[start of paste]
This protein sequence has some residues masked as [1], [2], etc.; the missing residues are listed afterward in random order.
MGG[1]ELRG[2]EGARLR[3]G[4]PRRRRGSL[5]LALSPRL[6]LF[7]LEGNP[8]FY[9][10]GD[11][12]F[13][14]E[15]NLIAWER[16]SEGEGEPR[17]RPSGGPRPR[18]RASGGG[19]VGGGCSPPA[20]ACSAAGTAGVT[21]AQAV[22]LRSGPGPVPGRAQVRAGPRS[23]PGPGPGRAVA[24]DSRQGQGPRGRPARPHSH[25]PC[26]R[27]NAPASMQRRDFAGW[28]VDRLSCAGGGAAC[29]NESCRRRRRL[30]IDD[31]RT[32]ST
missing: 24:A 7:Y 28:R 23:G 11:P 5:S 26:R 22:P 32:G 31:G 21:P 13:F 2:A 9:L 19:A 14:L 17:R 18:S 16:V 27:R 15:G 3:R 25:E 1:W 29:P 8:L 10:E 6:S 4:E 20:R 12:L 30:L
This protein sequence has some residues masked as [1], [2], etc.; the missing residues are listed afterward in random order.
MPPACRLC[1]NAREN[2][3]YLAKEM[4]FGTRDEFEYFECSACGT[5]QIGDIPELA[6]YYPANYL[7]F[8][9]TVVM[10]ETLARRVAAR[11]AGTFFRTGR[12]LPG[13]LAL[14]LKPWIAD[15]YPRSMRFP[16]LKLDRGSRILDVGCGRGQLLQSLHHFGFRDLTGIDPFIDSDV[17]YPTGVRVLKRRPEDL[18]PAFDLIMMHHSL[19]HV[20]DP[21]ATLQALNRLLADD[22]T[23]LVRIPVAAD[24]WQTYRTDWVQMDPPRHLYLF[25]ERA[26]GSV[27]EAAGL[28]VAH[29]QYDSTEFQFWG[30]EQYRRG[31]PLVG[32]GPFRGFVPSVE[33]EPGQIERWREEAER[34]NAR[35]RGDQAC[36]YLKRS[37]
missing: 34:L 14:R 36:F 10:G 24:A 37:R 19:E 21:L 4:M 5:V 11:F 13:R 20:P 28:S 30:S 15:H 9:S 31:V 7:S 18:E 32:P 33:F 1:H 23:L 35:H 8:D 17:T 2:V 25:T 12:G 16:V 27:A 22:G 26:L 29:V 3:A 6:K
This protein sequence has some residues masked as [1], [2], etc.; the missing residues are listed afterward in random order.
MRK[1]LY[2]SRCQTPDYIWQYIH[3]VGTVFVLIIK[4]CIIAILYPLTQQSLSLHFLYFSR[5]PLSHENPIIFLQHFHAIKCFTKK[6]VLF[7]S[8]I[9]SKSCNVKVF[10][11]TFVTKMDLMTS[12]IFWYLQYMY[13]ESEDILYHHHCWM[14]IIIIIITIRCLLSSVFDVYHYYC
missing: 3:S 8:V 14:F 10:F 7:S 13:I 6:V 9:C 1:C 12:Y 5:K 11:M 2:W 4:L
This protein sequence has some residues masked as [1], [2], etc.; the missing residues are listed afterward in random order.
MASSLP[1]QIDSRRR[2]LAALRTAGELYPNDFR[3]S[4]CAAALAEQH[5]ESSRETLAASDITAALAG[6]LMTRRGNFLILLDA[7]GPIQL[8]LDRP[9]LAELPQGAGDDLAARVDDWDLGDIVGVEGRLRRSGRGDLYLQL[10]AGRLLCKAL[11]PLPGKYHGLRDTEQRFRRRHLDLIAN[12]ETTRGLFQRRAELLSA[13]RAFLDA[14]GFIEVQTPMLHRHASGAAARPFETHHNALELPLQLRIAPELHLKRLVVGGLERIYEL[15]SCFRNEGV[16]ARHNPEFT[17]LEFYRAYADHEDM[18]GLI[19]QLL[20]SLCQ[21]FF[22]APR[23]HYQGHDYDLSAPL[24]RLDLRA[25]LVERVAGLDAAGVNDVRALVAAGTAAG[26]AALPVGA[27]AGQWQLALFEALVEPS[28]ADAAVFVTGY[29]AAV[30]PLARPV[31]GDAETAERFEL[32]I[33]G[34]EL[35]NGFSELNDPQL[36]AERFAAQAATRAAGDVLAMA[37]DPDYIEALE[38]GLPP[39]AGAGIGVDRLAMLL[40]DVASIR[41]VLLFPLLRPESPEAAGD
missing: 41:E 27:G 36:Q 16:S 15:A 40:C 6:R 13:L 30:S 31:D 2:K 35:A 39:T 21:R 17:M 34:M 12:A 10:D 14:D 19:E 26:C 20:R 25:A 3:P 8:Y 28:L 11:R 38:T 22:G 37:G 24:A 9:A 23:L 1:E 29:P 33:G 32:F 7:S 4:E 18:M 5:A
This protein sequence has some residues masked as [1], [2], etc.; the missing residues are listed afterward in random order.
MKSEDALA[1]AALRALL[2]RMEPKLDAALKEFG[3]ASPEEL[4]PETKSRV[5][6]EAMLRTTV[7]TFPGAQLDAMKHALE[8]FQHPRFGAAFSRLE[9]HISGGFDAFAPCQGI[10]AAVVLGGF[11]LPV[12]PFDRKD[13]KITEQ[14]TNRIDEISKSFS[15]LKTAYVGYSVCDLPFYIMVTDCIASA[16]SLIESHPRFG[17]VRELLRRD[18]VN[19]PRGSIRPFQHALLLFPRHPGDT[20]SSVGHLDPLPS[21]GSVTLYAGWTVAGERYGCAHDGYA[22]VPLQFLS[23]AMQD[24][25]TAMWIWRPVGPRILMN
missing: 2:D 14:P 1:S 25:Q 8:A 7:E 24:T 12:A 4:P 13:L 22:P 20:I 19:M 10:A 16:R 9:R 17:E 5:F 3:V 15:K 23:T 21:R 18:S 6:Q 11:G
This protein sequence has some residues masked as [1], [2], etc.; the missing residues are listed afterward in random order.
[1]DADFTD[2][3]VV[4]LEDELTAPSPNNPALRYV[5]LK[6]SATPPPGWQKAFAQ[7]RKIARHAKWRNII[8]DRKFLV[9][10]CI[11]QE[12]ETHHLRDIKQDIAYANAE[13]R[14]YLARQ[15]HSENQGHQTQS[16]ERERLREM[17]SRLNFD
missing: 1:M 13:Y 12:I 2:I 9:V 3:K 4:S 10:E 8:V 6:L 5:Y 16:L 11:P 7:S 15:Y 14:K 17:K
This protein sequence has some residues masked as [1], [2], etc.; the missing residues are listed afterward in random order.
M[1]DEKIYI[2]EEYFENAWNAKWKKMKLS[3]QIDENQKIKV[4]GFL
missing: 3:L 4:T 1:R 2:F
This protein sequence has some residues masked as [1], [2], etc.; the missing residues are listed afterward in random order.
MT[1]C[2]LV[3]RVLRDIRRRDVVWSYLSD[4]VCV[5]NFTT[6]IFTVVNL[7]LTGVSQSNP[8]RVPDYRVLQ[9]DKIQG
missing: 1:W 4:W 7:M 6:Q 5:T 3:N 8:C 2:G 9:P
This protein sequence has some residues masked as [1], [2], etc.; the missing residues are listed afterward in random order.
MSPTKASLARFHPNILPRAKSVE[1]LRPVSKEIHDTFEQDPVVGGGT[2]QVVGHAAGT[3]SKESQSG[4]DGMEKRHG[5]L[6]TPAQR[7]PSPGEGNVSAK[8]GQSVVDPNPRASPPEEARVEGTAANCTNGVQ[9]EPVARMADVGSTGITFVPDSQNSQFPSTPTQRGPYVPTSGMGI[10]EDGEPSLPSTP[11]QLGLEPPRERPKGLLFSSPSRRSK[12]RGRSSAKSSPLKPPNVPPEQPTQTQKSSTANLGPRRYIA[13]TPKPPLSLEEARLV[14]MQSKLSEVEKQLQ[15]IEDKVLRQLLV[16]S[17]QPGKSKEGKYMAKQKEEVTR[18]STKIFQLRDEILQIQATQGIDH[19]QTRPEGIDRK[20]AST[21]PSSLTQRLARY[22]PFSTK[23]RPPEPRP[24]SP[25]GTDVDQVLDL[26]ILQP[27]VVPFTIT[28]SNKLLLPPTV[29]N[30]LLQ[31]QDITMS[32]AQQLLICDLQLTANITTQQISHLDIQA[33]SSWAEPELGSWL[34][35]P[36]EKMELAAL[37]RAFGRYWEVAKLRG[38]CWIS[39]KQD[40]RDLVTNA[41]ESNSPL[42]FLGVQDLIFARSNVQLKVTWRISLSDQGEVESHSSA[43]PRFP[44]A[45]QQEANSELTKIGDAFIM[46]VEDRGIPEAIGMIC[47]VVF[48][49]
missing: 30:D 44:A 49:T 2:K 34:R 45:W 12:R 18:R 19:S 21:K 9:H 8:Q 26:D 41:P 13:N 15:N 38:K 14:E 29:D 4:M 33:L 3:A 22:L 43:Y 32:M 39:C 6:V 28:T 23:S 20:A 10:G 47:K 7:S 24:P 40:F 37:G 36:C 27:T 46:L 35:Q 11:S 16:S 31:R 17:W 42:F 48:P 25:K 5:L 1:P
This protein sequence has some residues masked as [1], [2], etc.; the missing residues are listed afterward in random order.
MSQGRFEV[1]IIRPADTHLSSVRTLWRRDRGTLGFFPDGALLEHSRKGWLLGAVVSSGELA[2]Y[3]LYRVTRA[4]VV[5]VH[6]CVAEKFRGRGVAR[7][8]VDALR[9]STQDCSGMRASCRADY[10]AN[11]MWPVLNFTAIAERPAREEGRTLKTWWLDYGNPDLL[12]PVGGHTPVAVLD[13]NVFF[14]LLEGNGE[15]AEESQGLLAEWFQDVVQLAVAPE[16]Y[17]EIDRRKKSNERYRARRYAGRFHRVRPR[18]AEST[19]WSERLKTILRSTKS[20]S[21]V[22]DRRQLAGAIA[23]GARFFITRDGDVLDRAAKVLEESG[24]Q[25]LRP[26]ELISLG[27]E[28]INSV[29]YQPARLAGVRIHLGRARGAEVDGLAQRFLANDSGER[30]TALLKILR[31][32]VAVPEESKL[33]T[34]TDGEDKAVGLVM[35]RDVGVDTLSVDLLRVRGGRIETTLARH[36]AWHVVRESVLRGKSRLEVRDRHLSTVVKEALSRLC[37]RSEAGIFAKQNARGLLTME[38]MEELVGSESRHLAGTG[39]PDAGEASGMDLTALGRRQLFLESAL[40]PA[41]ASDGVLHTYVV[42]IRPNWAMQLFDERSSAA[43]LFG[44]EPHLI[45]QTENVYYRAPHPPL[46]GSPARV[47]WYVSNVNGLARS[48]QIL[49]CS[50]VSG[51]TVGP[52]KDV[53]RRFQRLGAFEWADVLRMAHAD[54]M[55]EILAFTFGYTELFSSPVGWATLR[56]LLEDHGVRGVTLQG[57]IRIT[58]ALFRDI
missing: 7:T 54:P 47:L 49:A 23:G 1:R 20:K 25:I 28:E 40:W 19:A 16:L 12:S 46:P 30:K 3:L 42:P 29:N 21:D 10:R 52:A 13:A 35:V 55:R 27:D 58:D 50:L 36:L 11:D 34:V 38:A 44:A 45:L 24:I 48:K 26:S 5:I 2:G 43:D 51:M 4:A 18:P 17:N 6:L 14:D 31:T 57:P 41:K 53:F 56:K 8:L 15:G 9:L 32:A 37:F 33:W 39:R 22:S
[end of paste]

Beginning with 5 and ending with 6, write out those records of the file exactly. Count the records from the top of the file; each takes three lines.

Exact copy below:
This protein sequence has some residues masked as [1], [2], etc.; the missing residues are listed afterward in random order.
MKSEDALA[1]AALRALL[2]RMEPKLDAALKEFG[3]ASPEEL[4]PETKSRV[5][6]EAMLRTTV[7]TFPGAQLDAMKHALE[8]FQHPRFGAAFSRLE[9]HISGGFDAFAPCQGI[10]AAVVLGGF[11]LPV[12]PFDRKD[13]KITEQ[14]TNRIDEISKSFS[15]LKTAYVGYSVCDLPFYIMVTDCIASA[16]SLIESHPRFG[17]VRELLRRD[18]VN[19]PRGSIRPFQHALLLFPRHPGDT[20]SSVGHLDPLPS[21]GSVTLYAGWTVAGERYGCAHDGYA[22]VPLQFLS[23]AMQD[24][25]TAMWIWRPVGPRILMN
missing: 2:D 14:P 1:S 25:Q 8:A 7:E 24:T 12:A 4:P 13:L 22:P 20:I 19:M 10:A 16:R 9:R 17:E 5:F 3:V 15:K 23:T 21:R 18:S 6:Q 11:G
This protein sequence has some residues masked as [1], [2], etc.; the missing residues are listed afterward in random order.
[1]DADFTD[2][3]VV[4]LEDELTAPSPNNPALRYV[5]LK[6]SATPPPGWQKAFAQ[7]RKIARHAKWRNII[8]DRKFLV[9][10]CI[11]QE[12]ETHHLRDIKQDIAYANAE[13]R[14]YLARQ[15]HSENQGHQTQS[16]ERERLREM[17]SRLNFD
missing: 1:M 13:Y 12:I 2:I 9:V 3:K 4:S 10:E 8:V 6:L 5:Y 16:L 11:P 7:S 15:Y 14:K 17:K